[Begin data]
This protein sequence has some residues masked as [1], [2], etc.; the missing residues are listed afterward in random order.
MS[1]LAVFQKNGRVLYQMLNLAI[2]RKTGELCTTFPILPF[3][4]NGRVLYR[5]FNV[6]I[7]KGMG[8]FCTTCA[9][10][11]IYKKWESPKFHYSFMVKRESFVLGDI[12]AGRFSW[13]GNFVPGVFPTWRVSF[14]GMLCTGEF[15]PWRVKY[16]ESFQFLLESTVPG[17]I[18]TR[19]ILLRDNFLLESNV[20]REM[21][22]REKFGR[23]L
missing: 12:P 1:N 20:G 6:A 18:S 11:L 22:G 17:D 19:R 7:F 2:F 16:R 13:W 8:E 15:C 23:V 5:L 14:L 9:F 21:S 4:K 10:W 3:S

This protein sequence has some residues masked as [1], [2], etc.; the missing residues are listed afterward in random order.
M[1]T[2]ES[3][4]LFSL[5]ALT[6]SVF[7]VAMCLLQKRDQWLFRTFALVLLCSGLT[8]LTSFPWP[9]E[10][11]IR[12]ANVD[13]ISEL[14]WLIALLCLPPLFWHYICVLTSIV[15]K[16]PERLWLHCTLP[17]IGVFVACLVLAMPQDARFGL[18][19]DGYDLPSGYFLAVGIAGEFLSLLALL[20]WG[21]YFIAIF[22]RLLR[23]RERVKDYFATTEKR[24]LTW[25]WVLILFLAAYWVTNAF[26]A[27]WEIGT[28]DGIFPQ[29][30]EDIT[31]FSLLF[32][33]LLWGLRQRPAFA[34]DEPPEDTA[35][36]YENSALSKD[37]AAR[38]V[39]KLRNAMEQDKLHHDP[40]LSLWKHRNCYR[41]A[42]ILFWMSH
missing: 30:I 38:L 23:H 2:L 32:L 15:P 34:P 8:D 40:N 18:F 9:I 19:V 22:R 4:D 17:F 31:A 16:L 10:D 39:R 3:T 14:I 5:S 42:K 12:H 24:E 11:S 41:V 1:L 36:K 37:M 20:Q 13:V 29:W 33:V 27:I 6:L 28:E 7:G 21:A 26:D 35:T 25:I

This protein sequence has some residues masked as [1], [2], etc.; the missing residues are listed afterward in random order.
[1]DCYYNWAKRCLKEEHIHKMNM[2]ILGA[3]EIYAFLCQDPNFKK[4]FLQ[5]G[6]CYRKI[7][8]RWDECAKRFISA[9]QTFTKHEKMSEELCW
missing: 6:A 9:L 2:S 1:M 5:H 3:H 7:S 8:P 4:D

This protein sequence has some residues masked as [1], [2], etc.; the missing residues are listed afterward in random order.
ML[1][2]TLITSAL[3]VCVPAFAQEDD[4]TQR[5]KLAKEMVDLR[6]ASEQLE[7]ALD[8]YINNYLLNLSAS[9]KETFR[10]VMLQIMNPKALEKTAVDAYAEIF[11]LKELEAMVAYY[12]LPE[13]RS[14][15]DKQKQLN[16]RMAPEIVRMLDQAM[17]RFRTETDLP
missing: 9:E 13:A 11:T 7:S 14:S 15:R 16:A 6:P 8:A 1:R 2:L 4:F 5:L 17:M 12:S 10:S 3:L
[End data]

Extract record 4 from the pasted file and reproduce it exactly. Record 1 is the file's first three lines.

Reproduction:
This protein sequence has some residues masked as [1], [2], etc.; the missing residues are listed afterward in random order.
ML[1][2]TLITSAL[3]VCVPAFAQEDD[4]TQR[5]KLAKEMVDLR[6]ASEQLE[7]ALD[8]YINNYLLNLSAS[9]KETFR[10]VMLQIMNPKALEKTAVDAYAEIF[11]LKELEAMVAYY[12]LPE[13]RS[14][15]DKQKQLN[16]RMAPEIVRMLDQAM[17]RFRTETDLP
missing: 9:E 13:A 11:T 7:S 14:S 15:R 16:A 6:P 8:A 1:R 2:L 4:F 5:L 17:M 12:S 10:S 3:L